Low GI/GL diets are based on the same principle of balancing the body’s blood sugar.


So Why is balancing your blood sugar level important?

Eating a low GI/GL diet helps keep your blood sugar level stable and is the key to losing excess body fat, whilst providing all the nutrition your body needs to be energised, reducing your risk of disease, stamping out your food cravings and enabling you to maintain a healthy weight.

 

 

It is only carbohydrates which affect blood sugar and insulin levels to any significant degree. How quickly a carbohydrate is turned into glucose and released in the bloodstream affects the amount of insulin that the pancreas will release to control blood sugar levels.   Too quick a conversion and your insulin levels skyrocket, a bad situation if you are trying to lose body fat since fat loss cannot occur in the presence of high insulin levels.  Such a hormonal environment triggers fat storage.

 

What is insulin?

Insulin is a hormone. It makes our body's cells absorb glucose from the blood. The glucose is stored in the liver and muscle as glycogen and stops the body from using fat as a source of energy. When there is very little insulin in the blood, or none at all, glucose is not taken up by most body cells. When this happens our body uses fat as a source of energy.

 

 

Choosing to eat low GI/GL foods produce low levels of carbohydrates (glucose/energy) in the bloodstream.  Therefore, it stands to reason that if a carbohydrate is released slowly into the blood stream, then less insulin is released and thus fat loss is maximized and fat storage is minimized.

The foods that cause the highest rises in blood sugar and insulin levels are bad for you in general, as they tend to be highly processed. This strips them of the vitamins, minerals, enzymes and fibre that your body needs in order to be healthy.

 

 

What is GI?

The glycemic index (GI) is a numerical system of measuring how much of a rise in circulating blood sugar a carbohydrate triggers–the higher the number, the greater the release of insulin into the blood stream to bring the sugar level back down.  So a low GI food will cause a small rise, while a high GI food will trigger a dramatic rise.  A GI of 70 or more is high, a GI of 56 to 69 inclusive is medium, and a GI of 55 or less is low.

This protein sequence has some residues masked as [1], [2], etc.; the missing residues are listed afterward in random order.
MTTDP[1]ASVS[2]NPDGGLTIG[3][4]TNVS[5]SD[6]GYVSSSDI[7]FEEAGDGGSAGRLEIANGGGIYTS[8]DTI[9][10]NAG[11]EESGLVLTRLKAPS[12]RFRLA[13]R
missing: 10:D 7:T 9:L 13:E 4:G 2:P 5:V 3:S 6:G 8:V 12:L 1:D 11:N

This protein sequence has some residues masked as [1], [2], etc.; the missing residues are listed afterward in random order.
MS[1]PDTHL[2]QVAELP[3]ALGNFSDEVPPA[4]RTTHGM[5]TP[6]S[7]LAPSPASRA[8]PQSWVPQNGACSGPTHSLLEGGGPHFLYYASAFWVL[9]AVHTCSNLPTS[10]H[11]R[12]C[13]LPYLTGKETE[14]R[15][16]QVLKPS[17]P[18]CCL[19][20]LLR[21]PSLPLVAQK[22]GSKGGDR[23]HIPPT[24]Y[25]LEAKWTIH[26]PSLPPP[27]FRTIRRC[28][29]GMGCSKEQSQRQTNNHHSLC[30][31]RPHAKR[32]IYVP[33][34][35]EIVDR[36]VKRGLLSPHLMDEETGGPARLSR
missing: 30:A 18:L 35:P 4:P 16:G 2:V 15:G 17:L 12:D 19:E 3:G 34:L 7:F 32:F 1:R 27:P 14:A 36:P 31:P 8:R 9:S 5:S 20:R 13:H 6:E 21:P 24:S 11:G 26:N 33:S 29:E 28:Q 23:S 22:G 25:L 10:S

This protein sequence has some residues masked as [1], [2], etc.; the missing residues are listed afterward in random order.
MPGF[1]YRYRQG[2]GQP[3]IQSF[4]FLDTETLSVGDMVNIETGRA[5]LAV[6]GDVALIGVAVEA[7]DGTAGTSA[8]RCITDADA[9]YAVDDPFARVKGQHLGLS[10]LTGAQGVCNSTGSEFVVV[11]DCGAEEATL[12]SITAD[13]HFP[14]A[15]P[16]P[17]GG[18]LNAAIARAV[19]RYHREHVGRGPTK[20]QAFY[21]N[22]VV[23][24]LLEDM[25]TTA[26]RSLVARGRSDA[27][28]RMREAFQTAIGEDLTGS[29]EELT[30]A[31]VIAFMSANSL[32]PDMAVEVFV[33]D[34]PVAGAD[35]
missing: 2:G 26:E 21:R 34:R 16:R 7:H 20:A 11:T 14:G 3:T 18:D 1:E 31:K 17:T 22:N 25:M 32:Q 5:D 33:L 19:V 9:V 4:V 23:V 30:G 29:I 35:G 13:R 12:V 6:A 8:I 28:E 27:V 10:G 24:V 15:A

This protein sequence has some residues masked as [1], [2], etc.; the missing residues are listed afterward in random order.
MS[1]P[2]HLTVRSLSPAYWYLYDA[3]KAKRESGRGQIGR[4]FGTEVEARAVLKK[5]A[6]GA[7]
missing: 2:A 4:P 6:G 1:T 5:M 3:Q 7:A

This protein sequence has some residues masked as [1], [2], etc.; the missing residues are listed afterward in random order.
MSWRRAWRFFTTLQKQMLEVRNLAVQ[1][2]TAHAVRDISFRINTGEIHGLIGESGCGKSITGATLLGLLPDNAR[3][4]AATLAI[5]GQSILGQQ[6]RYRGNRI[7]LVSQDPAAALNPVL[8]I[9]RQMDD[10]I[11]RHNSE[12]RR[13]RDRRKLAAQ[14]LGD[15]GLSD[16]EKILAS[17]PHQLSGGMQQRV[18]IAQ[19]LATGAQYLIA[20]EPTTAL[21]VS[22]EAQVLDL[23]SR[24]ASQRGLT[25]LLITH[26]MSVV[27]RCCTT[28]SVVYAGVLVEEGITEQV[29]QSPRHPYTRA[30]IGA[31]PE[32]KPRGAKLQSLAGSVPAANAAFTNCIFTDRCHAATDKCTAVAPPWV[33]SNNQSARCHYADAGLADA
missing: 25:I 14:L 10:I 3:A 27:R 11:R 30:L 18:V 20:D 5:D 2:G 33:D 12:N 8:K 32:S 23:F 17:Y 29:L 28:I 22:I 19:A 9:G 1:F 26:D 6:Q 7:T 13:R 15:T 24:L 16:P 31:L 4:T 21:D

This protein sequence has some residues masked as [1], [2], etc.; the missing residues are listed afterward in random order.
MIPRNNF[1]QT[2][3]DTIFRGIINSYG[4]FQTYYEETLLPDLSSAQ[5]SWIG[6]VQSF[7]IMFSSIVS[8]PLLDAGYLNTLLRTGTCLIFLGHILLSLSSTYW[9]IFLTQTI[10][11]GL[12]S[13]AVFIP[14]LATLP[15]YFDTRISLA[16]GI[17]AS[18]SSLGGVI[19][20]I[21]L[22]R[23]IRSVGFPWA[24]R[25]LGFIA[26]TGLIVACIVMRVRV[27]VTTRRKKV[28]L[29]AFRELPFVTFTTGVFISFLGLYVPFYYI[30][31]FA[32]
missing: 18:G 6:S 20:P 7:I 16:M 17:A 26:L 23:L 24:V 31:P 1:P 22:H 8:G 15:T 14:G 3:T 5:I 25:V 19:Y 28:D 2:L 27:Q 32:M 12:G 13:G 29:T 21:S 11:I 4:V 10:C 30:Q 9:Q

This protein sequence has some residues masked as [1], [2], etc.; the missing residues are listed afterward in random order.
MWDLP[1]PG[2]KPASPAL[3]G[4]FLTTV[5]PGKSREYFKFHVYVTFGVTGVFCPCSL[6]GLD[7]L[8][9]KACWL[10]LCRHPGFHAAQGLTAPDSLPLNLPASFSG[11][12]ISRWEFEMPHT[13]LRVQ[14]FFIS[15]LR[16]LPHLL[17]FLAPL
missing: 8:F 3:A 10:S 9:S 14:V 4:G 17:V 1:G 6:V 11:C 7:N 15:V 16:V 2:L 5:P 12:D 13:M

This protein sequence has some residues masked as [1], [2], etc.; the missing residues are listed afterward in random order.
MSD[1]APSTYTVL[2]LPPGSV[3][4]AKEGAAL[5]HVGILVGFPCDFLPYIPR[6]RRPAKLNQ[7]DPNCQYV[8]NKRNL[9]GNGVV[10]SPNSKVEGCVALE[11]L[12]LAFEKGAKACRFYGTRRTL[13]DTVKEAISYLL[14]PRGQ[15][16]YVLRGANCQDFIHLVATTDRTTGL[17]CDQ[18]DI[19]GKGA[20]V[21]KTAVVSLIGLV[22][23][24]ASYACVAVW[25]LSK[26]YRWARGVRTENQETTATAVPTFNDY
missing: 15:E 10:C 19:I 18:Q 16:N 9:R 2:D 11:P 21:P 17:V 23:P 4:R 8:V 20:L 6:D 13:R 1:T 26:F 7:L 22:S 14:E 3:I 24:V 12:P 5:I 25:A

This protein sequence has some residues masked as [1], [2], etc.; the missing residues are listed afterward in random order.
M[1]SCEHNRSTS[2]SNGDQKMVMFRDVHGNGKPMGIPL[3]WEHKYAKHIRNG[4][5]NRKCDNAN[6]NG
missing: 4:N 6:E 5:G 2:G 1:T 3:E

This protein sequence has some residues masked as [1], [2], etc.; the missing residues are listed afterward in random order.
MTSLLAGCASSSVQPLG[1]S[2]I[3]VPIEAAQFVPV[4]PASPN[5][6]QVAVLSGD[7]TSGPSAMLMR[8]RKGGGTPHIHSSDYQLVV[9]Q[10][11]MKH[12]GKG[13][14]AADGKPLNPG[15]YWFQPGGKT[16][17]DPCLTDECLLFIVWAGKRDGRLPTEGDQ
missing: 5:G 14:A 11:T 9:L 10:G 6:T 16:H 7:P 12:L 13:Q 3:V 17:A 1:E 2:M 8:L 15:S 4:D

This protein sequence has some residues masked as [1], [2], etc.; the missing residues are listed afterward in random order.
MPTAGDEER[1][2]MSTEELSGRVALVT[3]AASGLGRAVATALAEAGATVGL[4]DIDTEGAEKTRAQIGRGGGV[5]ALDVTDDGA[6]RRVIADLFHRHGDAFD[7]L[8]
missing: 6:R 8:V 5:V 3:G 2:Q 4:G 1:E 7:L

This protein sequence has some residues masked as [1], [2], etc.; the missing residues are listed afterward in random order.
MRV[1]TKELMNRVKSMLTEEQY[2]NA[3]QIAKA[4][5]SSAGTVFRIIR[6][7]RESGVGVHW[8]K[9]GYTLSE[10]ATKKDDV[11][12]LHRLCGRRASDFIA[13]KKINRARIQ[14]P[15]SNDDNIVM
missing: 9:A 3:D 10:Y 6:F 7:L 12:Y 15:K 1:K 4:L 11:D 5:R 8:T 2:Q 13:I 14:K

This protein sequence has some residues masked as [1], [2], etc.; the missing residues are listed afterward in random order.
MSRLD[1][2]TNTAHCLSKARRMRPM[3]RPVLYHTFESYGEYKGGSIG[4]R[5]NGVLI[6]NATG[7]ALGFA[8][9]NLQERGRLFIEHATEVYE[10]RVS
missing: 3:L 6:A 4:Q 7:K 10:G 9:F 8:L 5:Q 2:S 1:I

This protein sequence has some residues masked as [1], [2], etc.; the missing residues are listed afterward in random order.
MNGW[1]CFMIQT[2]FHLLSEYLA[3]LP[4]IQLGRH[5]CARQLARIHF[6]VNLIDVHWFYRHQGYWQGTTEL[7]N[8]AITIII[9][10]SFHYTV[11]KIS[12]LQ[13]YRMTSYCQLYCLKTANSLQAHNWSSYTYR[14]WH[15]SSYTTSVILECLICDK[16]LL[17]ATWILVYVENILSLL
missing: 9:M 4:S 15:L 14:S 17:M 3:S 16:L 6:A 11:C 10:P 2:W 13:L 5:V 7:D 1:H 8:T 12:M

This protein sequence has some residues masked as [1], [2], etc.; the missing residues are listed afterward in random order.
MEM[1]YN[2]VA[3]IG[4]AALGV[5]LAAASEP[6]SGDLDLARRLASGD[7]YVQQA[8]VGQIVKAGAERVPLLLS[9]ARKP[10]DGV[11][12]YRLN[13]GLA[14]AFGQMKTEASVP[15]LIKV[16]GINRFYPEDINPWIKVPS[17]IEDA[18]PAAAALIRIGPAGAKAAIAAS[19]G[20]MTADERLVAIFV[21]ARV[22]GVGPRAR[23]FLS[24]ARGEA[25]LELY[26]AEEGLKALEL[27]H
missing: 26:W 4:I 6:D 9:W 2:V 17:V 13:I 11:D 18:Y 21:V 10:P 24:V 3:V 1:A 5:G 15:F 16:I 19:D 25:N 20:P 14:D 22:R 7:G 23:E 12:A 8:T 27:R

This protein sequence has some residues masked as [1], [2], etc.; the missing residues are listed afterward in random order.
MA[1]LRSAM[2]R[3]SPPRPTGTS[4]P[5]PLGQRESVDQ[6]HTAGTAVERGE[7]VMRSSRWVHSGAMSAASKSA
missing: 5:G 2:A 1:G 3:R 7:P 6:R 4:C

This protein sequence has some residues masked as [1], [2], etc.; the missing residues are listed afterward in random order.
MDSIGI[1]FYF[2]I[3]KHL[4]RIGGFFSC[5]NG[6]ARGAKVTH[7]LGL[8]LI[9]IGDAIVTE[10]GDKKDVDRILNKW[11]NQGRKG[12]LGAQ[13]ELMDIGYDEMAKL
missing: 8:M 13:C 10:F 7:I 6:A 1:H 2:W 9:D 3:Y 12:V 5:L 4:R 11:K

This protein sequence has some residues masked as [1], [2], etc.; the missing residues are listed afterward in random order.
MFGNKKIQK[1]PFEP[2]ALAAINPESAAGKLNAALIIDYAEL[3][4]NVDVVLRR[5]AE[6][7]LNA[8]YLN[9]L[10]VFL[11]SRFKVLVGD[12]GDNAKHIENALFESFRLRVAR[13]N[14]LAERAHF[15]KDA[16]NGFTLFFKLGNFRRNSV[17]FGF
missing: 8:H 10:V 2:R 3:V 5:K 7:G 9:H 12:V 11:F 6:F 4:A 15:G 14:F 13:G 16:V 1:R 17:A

What is Glycaemic Load?


An equation based on the GI that also takes into account the amount of carbs in each portion.  GL is a more accurate indicator of fat storage than GI.  A GI value tells you only how rapidly a particular carbohydrate turns into sugar. It doesn't tell you how much of that carbohydrate is in a serving of a particular food. You need to know both things to understand a food's effect on blood sugar.


The carbohydrate in watermelon, for example, has a high GI. But there isn't a lot of it, so watermelon's glycemic load is relatively low. A GL of 20 or more is high, a GL of 11 to 19 inclusive is medium, and a GL of 10 or less is low.    

Foods that have a low GL almost always have a low GI. Foods with an intermediate or high GL range from very low to very high GI.

 

There are proven health benefits to a low GI/GL diet:

  

Helps you lose weight & increases metabolism
    Increases body's sensitivity to insulin
    Improves diabetes control
    Reduces risk of heart disease
    Reduces blood cholesterol levels
    Helps to manage the symptoms of PCOS (Poly cystic ovary syndrome)
    Reduces hunger and keeps you fuller for longer
    Prolongs physical endurance
    Helps re-fuel carbohydrate stores after exercise
    Helps prevent diabetes
    Helps protect heart health
    Helps prevent some forms of cancer
    Helps protect eyesight
    Improves acne

 

Not all low GI plans are specifically aimed at weight loss.   Some are simply aimed at healthy eating, which is important for your long term health even if you don't have any weight to lose.


Proteins (such as meat, poultry, fish, cheese, eggs) and fats are free foods as far as GI is concerned. You can eat these in normal portions. An adequate quantity of protein is essential for health, and so are the good fats.

 

Remember that your health depends upon an adequate intake of vitamins, minerals, enzymes and fibre.  Eating the low GI way, plenty of vegetables and salads in addition to protein foods and fats, is an important way of ensuring you get the wide range of nutrients your body needs. Fruits are also valuable providers of vitamins, minerals and fibre, but experts confirm that vegetables contain just as wide a range of nutrients as fruits do, if you cannot tolerate fruits.

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